• Most people will also need help when recovering from an illness.
    • Serious illness or certain chronic conditions can cause older adults to lose the ability to make their health decisions or oversee their own medical care. Family members must often make decisions due to a health emergency or mental decline.
  4. Legal and financial issues
    • Some older adults may lose the capacity to manage certain types of financial or legal affairs.
    • Even cognitively-intact older adults are vulnerable to financial exploitation.
    • Family members must often consider assisting with legal and financial issues.
    • Planning ahead and completing the necessary legal paperwork can make it much easier for a family to assist, if/when it becomes necessary.
  5. Housing issues
    • An older person’s housing situation often affects quality of life, safety concerns, the ability of others to provide assistance, and more.
    • Families must often consider questions such as:
      • Is the current housing situation a good fit for “aging in place”?
      • Is a more supportive environment, such as moving in with a family member, potentially necessary?
      • What other options (e.g. assisted living) would be financially viable, and could be considered?
  6. Quality of life and helping your older parent thrive
    • Beyond meeting basic needs, most families are also concerned about their older loved one’s quality of life.
    • This means considering issues such as social connectedness, purpose, autonomy, and dignity.
    • It’s also essential to learn more about what matters most to the older person, and what kinds of things they consider less important or would be willing to trade-off.
  7. Planning ahead 
    • Things to plan ahead for include future declines, emergencies, and end-of-life care.
    • Planning ahead tends to reduce later stress, hassles, and sometimes expenses.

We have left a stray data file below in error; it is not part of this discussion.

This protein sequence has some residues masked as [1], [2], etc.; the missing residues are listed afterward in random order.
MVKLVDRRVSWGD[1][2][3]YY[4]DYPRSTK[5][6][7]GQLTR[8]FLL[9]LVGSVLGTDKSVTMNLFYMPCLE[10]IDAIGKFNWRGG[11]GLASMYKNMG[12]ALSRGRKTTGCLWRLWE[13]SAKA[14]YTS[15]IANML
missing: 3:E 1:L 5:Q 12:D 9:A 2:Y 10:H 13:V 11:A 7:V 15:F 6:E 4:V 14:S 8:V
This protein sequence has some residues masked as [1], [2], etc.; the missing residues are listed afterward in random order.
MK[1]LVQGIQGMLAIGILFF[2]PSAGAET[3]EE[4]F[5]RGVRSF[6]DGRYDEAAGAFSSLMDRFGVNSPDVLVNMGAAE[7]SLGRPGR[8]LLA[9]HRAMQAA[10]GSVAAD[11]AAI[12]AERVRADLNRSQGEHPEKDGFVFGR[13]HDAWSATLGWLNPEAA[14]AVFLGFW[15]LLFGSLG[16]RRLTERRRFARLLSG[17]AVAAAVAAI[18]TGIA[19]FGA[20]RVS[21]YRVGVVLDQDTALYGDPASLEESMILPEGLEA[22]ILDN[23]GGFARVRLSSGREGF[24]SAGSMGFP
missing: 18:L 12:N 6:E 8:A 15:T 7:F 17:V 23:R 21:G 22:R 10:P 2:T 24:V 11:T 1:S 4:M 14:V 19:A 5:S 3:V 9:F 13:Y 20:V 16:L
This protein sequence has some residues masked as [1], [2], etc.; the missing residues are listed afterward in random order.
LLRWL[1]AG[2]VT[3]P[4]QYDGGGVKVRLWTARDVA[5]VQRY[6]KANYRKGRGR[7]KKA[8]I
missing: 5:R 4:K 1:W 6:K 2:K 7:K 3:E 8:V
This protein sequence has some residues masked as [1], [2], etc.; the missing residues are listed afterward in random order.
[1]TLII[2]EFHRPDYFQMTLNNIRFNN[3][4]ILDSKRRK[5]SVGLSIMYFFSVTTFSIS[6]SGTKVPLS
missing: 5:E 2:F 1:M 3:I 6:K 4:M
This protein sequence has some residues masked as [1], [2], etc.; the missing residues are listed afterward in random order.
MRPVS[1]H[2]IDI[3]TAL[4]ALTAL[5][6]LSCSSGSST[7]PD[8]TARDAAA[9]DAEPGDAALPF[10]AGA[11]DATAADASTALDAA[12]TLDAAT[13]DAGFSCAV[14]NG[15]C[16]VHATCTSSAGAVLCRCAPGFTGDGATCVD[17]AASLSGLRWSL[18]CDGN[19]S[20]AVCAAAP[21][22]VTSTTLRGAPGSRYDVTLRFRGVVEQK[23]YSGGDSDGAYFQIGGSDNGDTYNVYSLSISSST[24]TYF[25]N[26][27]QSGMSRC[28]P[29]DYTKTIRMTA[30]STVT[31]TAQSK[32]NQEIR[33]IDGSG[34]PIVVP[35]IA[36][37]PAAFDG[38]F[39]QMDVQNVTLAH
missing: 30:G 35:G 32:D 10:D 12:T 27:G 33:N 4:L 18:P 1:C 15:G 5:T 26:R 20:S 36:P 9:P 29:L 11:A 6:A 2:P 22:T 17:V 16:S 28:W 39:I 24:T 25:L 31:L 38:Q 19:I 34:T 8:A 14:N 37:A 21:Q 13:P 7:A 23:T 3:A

8. Managing relationships and family dynamics
    • Trying to help an older parent often brings on relationship challenges and difficult emotions.
    • Well-intentioned people often inadvertently treat older relatives in ways that threaten their autonomy or dignity, or otherwise strain the relationship.
    • It’s also common for family caregivers to experience relationship challenges with siblings, a caregiving parent, or others who are involved.
    • Most people benefit from learning and practicing better communication skills, to better manage these relationship dynamics.
  9. Self-care
    • Helping an older parent is rewarding but can easily become a source of chronic stress.
    • Because family caregivers are often busy, they can easily neglect their own needs and wellbeing, which can jeopardize their own health, and also affect their ability to care for and connect with their older parent.
    • Family caregivers can use a variety of self-care strategies to keep their caregiving strain manageable. These include joining a support group, asking for help, setting boundaries, allotting time to tend to one’s own health and other needs, and more.
    • I’ve also found that family caregivers can benefit from learning strategies to organize and prioritize what they are working on.

As you can see — and as many of you already know from personal experience — helping an older parent in late-life can be a pretty complicated endeavor.

This is in part because all the above domains tend to interact and overlap with each other. Some examples:

  • An older person’s medical situation often affects their ability to manage ADLs and IADLs, and their caregiving needs.
  • The intensity of the medical situation also affects how much time an older person and their family spend with health professionals, which affects everyone’s quality of life.
  • A family’s legal permissions to assist determine how easily they can help with medical issues, housing issues, financial issues, and more.
  • Relationship dynamics — and a family caregiver’s self-care — affect caregiving stress, which then affects one’s ability to help a parent, and the type of energy and patience one is able to muster when communicating with others.
  • Sorting through decisions — whether about safety, medical, housing, or anything else — should always involve considering the older person’s quality of life and what matters most to them.

And so forth.

Are you currently trying to help older parents?

If so, I hope you’ll find this list useful.

There is a lot on it, but with some persistence, you’ll eventually sort your way through it all.

Just don’t forget to address your self-care, ok?